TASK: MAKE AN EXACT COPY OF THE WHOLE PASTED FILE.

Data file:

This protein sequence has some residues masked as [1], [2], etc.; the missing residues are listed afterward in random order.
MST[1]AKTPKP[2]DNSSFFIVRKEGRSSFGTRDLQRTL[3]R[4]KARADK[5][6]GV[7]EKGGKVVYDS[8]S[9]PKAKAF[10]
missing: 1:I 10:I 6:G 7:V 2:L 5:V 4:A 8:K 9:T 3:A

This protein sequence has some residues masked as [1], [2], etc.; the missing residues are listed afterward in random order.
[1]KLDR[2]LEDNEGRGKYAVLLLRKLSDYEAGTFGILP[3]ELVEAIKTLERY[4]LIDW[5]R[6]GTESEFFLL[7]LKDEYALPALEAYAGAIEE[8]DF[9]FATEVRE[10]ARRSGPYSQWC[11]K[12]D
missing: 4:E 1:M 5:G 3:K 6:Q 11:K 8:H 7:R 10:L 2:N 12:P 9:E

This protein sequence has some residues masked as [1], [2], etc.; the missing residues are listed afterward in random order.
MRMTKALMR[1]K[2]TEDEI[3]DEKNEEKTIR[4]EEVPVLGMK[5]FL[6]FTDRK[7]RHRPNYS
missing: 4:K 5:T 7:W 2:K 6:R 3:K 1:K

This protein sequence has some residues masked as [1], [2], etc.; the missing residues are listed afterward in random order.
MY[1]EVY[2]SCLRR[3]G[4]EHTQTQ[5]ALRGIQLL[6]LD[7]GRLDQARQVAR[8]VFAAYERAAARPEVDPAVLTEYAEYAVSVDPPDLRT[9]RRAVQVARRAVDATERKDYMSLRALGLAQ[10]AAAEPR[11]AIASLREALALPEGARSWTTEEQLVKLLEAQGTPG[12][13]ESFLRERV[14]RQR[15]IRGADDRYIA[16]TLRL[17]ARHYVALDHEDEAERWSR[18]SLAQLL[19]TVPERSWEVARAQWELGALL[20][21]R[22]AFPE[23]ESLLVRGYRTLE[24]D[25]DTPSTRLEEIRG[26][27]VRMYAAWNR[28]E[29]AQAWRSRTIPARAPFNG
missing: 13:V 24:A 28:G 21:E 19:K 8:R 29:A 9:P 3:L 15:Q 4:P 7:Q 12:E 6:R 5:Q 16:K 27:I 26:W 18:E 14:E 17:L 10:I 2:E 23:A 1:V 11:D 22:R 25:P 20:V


This protein sequence has some residues masked as [1], [2], etc.; the missing residues are listed afterward in random order.
MST[1]AKTPKP[2]DNSSFFIVRKEGRSSFGTRDLQRTL[3]R[4]KARADK[5][6]GV[7]EKGGKVVYDS[8]S[9]PKAKAF[10]
missing: 1:I 10:I 6:G 7:V 2:L 5:V 4:A 8:K 9:T 3:A

This protein sequence has some residues masked as [1], [2], etc.; the missing residues are listed afterward in random order.
[1]KLDR[2]LEDNEGRGKYAVLLLRKLSDYEAGTFGILP[3]ELVEAIKTLERY[4]LIDW[5]R[6]GTESEFFLL[7]LKDEYALPALEAYAGAIEE[8]DF[9]FATEVRE[10]ARRSGPYSQWC[11]K[12]D
missing: 4:E 1:M 5:G 3:K 6:Q 11:K 8:H 7:R 10:L 2:N 12:P 9:E

This protein sequence has some residues masked as [1], [2], etc.; the missing residues are listed afterward in random order.
MRMTKALMR[1]K[2]TEDEI[3]DEKNEEKTIR[4]EEVPVLGMK[5]FL[6]FTDRK[7]RHRPNYS
missing: 4:K 5:T 7:W 2:K 6:R 3:K 1:K

This protein sequence has some residues masked as [1], [2], etc.; the missing residues are listed afterward in random order.
MY[1]EVY[2]SCLRR[3]G[4]EHTQTQ[5]ALRGIQLL[6]LD[7]GRLDQARQVAR[8]VFAAYERAAARPEVDPAVLTEYAEYAVSVDPPDLRT[9]RRAVQVARRAVDATERKDYMSLRALGLAQ[10]AAAEPR[11]AIASLREALALPEGARSWTTEEQLVKLLEAQGTPG[12][13]ESFLRERV[14]RQR[15]IRGADDRYIA[16]TLRL[17]ARHYVALDHEDEAERWSR[18]SLAQLL[19]TVPERSWEVARAQWELGALL[20][21]R[22]AFPE[23]ESLLVRGYRTLE[24]D[25]DTPSTRLEEIRG[26][27]VRMYAAWNR[28]E[29]AQAWRSRTIPARAPFNG
missing: 13:V 24:A 28:G 21:E 19:K 8:R 29:A 9:P 3:L 15:Q 4:P 7:Q 12:E 6:R 5:Q 16:K 27:I 26:W 18:E 14:E 17:L 10:I 2:E 23:A 1:V 11:D 22:R 25:P 20:V